2.4: Strategies for Writing Essays
Strategies for You
Like all parts of the writing process, proofreading is a personal activity that people do differently. You will likely find that your proofreading process differs from others, and that is okay. As you practice your writing process while preparing for the GED, try out some of the proofreading strategies below.
Plan for Proofreading
A common mistake people make when writing a timed essay is not leaving enough time to proofread. While writing your GED essay, make sure to leave a few minutes to carefully read over your essay. This is not a step you should skip, since you should find and correct as many errors as you can before finishing your essay.
When you read through your essay, be careful to read slowly. You will catch far more errors than if you speed through it or even read at a normal pace. One strategy to help yourself read slower is to use your pencil to follow each word in the essay. Though you will not be able to read aloud in the testing environment, mouthing the words silently can also help you slow down your reading.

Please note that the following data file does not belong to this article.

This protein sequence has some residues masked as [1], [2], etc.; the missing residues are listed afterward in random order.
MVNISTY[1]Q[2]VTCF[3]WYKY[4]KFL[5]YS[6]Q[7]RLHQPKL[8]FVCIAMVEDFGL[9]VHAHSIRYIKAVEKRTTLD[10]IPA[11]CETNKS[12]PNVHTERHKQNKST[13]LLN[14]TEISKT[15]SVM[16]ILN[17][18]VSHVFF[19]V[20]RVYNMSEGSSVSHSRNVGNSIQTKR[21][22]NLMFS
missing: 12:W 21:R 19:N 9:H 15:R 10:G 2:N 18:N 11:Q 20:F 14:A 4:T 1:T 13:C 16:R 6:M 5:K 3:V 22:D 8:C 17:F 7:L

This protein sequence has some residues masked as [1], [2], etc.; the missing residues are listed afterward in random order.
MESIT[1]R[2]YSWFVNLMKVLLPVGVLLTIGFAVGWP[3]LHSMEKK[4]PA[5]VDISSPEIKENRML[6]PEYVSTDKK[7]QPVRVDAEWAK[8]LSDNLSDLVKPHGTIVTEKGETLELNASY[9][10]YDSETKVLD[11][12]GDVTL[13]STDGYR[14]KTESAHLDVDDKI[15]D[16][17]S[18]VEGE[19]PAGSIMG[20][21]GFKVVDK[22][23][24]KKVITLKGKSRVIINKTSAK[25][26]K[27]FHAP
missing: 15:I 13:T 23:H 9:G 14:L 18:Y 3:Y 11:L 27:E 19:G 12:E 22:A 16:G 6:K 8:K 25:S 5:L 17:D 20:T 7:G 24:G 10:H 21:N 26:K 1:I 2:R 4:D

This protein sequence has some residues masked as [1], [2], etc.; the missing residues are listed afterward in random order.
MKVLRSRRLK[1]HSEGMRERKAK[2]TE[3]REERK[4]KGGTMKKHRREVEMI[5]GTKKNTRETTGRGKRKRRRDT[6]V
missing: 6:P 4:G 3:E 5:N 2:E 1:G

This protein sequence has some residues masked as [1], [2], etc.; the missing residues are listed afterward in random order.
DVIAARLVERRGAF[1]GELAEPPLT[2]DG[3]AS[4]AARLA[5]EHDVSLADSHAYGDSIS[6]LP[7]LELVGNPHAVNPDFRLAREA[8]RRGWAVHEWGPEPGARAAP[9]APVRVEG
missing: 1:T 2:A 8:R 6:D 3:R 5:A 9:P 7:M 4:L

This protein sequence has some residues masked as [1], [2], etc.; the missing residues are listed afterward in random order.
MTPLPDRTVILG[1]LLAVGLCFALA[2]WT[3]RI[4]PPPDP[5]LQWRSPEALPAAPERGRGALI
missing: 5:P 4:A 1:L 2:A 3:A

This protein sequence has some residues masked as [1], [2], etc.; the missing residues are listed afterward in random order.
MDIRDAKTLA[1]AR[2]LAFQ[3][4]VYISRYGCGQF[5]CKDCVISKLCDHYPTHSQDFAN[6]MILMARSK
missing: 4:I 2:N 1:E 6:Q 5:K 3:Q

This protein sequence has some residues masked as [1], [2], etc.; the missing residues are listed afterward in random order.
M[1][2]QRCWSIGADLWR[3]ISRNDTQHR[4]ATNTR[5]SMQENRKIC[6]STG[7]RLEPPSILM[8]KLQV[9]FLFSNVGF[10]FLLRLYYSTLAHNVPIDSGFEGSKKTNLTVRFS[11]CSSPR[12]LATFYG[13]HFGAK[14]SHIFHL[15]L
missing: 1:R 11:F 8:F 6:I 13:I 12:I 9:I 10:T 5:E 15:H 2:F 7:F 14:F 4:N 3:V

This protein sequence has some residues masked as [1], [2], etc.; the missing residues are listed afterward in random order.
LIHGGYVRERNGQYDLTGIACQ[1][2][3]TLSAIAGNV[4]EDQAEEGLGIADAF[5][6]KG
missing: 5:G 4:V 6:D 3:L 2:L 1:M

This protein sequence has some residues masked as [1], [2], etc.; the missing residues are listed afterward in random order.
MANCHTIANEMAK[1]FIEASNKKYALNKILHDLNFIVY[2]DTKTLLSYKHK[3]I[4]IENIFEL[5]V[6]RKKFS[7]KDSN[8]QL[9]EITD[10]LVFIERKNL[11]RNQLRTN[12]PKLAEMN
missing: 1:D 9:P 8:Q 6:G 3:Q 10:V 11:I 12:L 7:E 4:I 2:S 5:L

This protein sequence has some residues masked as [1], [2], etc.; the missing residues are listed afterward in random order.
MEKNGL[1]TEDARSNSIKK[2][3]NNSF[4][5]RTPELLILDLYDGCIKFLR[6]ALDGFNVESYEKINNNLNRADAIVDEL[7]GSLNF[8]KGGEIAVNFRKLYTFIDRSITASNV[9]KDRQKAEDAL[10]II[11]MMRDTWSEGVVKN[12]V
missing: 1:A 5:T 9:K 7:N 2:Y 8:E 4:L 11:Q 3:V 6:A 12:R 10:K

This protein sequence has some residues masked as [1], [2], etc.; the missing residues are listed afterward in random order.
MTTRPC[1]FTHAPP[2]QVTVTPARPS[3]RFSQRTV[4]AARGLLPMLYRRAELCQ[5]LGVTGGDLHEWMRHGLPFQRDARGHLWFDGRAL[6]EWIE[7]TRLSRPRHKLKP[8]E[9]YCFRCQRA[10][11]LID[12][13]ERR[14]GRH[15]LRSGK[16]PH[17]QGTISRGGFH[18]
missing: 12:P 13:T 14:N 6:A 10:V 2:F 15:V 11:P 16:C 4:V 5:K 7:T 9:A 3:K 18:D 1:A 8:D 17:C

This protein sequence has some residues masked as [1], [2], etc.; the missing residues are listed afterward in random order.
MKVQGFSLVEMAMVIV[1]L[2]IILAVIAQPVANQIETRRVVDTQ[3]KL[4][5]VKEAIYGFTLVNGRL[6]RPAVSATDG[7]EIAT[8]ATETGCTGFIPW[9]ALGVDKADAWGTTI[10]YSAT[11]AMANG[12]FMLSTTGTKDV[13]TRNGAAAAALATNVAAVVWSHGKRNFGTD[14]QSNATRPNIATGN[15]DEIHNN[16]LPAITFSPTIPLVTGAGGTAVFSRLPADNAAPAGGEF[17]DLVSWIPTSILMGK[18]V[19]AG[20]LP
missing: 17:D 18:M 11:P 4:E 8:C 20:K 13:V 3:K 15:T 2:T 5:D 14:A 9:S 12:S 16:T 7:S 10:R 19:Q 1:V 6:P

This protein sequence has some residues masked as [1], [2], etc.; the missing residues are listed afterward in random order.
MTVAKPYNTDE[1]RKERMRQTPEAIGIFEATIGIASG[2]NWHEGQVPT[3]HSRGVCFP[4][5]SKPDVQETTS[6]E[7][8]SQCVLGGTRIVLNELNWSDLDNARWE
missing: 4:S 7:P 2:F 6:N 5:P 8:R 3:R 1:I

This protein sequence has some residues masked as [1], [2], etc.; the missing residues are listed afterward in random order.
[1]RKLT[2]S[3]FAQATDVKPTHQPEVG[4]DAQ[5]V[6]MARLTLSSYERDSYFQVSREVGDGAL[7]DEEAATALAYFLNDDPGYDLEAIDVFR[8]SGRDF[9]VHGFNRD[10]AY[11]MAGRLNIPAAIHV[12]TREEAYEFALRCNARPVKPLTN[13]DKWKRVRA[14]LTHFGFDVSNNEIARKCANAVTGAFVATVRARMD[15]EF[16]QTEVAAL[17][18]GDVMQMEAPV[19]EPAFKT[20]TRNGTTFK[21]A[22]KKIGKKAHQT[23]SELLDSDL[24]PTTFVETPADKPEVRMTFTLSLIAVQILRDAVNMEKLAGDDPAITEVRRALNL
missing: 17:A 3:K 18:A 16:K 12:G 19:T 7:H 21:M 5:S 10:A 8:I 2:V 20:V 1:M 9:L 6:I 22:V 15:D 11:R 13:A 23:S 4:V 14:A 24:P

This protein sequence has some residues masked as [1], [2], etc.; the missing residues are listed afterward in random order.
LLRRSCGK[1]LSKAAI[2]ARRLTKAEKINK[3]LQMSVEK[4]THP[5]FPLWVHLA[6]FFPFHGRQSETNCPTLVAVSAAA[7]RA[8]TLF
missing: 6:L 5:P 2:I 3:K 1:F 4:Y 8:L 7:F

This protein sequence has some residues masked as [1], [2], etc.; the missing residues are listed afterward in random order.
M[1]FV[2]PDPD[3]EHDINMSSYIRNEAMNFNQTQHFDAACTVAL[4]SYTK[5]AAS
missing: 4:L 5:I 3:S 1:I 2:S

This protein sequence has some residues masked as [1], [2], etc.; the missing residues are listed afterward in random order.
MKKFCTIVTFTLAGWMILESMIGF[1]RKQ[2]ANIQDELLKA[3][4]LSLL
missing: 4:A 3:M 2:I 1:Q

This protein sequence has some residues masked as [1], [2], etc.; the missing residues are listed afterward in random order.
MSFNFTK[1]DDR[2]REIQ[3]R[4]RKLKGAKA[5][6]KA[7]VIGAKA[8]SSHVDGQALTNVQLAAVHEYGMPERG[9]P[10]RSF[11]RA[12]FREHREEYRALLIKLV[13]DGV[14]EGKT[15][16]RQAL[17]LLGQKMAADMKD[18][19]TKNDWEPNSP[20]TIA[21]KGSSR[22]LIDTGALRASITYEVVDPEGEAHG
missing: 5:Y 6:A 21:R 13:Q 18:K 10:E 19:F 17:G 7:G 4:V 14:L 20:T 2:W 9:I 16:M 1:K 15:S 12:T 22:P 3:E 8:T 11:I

As you practice writing and revising, you will probably find that you make some of the same errors repeatedly. This is actually good news, since you can get even better at finding your errors by getting familiar with the ones you tend to make. Keep a list of errors you commonly make and learn how to correct them.
During the actual GED test, of course, you will not be able to get help from others. Before the test, though, consider having others look at your writing to help you identify the errors you commonly make. Other people, including teachers, friends, and family, may also be able to help you learn how to correct these errors.
For more information about proofing your essay, please visit these Purdue OWL resources:
- Higher Order Concerns (HOCs) and Lower Order Concerns (LOCs)
- Paramedic Method: A Lesson in Writing Concisely
- Proofreading Your Writing
- Sentence Clarity
- Sentence Variety
- Using Appropriate Language